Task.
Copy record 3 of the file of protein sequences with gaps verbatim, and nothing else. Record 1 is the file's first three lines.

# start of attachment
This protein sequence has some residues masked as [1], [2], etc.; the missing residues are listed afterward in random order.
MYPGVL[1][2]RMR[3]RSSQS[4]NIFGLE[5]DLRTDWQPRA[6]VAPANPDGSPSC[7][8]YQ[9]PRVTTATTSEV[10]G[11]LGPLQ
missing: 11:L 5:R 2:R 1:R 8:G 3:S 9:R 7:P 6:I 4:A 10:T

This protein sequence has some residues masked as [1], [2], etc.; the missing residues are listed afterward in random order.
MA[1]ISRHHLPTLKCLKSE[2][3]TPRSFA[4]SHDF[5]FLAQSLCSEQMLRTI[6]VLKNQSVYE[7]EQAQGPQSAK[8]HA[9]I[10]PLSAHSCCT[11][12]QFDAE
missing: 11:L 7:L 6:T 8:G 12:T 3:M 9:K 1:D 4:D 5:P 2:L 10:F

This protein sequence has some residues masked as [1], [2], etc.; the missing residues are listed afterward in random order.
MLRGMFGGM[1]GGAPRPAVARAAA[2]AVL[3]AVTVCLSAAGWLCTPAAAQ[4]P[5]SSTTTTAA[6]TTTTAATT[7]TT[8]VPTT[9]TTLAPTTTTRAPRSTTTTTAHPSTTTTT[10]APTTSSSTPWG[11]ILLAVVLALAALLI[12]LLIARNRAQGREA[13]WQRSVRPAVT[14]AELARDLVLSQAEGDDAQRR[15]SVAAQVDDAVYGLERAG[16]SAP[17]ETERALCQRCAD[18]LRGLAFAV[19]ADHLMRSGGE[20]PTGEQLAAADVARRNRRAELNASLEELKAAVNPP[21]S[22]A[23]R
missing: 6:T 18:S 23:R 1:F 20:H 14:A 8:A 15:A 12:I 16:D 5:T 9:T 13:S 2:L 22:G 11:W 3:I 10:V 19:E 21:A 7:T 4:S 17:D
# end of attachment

This protein sequence has some residues masked as [1], [2], etc.; the missing residues are listed afterward in random order.
MLRGMFGGM[1]GGAPRPAVARAAA[2]AVL[3]AVTVCLSAAGWLCTPAAAQ[4]P[5]SSTTTTAA[6]TTTTAATT[7]TT[8]VPTT[9]TTLAPTTTTRAPRSTTTTTAHPSTTTTT[10]APTTSSSTPWG[11]ILLAVVLALAALLI[12]LLIARNRAQGREA[13]WQRSVRPAVT[14]AELARDLVLSQAEGDDAQRR[15]SVAAQVDDAVYGLERAG[16]SAP[17]ETERALCQRCAD[18]LRGLAFAV[19]ADHLMRSGGE[20]PTGEQLAAADVARRNRRAELNASLEELKAAVNPP[21]S[22]A[23]R
missing: 6:T 18:S 23:R 1:F 20:H 14:A 8:A 15:A 12:I 16:D 5:T 9:T 13:S 2:L 22:G 11:W 3:I 10:V 19:E 21:A 7:T 4:S 17:D